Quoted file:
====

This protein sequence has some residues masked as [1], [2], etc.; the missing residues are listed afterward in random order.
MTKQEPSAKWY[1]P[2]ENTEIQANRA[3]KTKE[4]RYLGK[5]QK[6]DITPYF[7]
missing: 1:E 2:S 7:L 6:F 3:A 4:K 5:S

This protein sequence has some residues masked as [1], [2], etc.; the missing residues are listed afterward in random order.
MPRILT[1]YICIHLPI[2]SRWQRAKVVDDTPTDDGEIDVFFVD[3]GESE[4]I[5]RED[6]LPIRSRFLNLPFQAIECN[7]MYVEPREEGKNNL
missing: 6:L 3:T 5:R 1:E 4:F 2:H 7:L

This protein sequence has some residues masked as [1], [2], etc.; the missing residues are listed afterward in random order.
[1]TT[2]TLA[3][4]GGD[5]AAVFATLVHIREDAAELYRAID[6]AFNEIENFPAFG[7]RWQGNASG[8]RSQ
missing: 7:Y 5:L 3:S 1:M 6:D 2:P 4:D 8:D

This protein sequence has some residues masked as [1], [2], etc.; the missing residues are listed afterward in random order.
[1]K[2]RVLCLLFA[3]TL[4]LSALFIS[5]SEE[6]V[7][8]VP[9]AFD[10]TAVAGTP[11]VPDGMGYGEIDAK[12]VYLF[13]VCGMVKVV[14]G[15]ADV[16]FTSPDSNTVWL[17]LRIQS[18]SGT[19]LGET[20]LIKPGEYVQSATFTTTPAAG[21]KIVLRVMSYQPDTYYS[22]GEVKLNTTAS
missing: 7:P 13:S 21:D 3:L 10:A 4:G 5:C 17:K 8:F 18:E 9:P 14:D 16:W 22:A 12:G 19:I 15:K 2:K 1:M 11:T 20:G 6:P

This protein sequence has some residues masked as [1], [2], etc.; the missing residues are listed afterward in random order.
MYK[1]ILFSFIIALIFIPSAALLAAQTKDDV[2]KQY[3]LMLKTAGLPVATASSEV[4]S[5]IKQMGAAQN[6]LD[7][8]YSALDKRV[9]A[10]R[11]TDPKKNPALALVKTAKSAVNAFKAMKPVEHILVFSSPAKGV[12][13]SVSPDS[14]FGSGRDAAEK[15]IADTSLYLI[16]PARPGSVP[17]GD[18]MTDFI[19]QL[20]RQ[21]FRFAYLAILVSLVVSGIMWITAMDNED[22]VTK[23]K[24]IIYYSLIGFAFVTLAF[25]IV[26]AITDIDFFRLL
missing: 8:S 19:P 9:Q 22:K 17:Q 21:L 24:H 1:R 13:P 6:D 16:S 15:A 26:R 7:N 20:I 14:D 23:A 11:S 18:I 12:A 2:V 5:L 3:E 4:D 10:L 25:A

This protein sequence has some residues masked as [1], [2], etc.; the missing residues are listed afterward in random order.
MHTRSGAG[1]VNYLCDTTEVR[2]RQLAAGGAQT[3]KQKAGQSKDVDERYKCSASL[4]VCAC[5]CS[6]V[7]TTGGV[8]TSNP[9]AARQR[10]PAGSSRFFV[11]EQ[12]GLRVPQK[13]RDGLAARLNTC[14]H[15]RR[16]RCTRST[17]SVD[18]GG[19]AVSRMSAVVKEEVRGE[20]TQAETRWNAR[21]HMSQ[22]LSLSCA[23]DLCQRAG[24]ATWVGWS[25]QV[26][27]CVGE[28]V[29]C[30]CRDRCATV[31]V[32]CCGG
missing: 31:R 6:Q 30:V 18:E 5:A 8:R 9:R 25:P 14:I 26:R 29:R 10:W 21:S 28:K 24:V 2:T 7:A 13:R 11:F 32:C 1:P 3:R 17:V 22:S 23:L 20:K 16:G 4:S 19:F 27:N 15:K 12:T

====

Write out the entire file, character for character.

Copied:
This protein sequence has some residues masked as [1], [2], etc.; the missing residues are listed afterward in random order.
MTKQEPSAKWY[1]P[2]ENTEIQANRA[3]KTKE[4]RYLGK[5]QK[6]DITPYF[7]
missing: 1:E 2:S 7:L 6:F 3:A 4:K 5:S

This protein sequence has some residues masked as [1], [2], etc.; the missing residues are listed afterward in random order.
MPRILT[1]YICIHLPI[2]SRWQRAKVVDDTPTDDGEIDVFFVD[3]GESE[4]I[5]RED[6]LPIRSRFLNLPFQAIECN[7]MYVEPREEGKNNL
missing: 6:L 3:T 5:R 1:E 4:F 2:H 7:L

This protein sequence has some residues masked as [1], [2], etc.; the missing residues are listed afterward in random order.
[1]TT[2]TLA[3][4]GGD[5]AAVFATLVHIREDAAELYRAID[6]AFNEIENFPAFG[7]RWQGNASG[8]RSQ
missing: 7:Y 5:L 3:S 1:M 6:D 2:P 4:D 8:D

This protein sequence has some residues masked as [1], [2], etc.; the missing residues are listed afterward in random order.
[1]K[2]RVLCLLFA[3]TL[4]LSALFIS[5]SEE[6]V[7][8]VP[9]AFD[10]TAVAGTP[11]VPDGMGYGEIDAK[12]VYLF[13]VCGMVKVV[14]G[15]ADV[16]FTSPDSNTVWL[17]LRIQS[18]SGT[19]LGET[20]LIKPGEYVQSATFTTTPAAG[21]KIVLRVMSYQPDTYYS[22]GEVKLNTTAS
missing: 7:P 13:S 21:D 3:L 10:A 4:G 5:C 17:K 8:F 18:E 9:P 14:D 16:W 22:A 12:G 19:I 15:K 2:K 1:M 11:T 20:G 6:P

This protein sequence has some residues masked as [1], [2], etc.; the missing residues are listed afterward in random order.
MYK[1]ILFSFIIALIFIPSAALLAAQTKDDV[2]KQY[3]LMLKTAGLPVATASSEV[4]S[5]IKQMGAAQN[6]LD[7][8]YSALDKRV[9]A[10]R[11]TDPKKNPALALVKTAKSAVNAFKAMKPVEHILVFSSPAKGV[12][13]SVSPDS[14]FGSGRDAAEK[15]IADTSLYLI[16]PARPGSVP[17]GD[18]MTDFI[19]QL[20]RQ[21]FRFAYLAILVSLVVSGIMWITAMDNED[22]VTK[23]K[24]IIYYSLIGFAFVTLAF[25]IV[26]AITDIDFFRLL
missing: 8:S 19:P 9:Q 22:K 17:Q 21:L 24:H 1:R 13:P 6:D 16:S 15:A 26:R 7:N 20:I 14:D 23:A 11:S 18:I 12:A 2:V 5:L 3:E 4:D 10:L 25:A

This protein sequence has some residues masked as [1], [2], etc.; the missing residues are listed afterward in random order.
MHTRSGAG[1]VNYLCDTTEVR[2]RQLAAGGAQT[3]KQKAGQSKDVDERYKCSASL[4]VCAC[5]CS[6]V[7]TTGGV[8]TSNP[9]AARQR[10]PAGSSRFFV[11]EQ[12]GLRVPQK[13]RDGLAARLNTC[14]H[15]RR[16]RCTRST[17]SVD[18]GG[19]AVSRMSAVVKEEVRGE[20]TQAETRWNAR[21]HMSQ[22]LSLSCA[23]DLCQRAG[24]ATWVGWS[25]QV[26][27]CVGE[28]V[29]C[30]CRDRCATV[31]V[32]CCGG
missing: 31:R 6:Q 30:V 18:E 5:A 8:R 9:R 25:P 14:I 26:R 29:R 10:W 21:S 28:K 24:V 2:T 7:A 13:R 11:F 32:C 1:P 3:R 17:V 22:S 23:L 20:K 16:G 4:S 19:F 27:N 15:K 12:T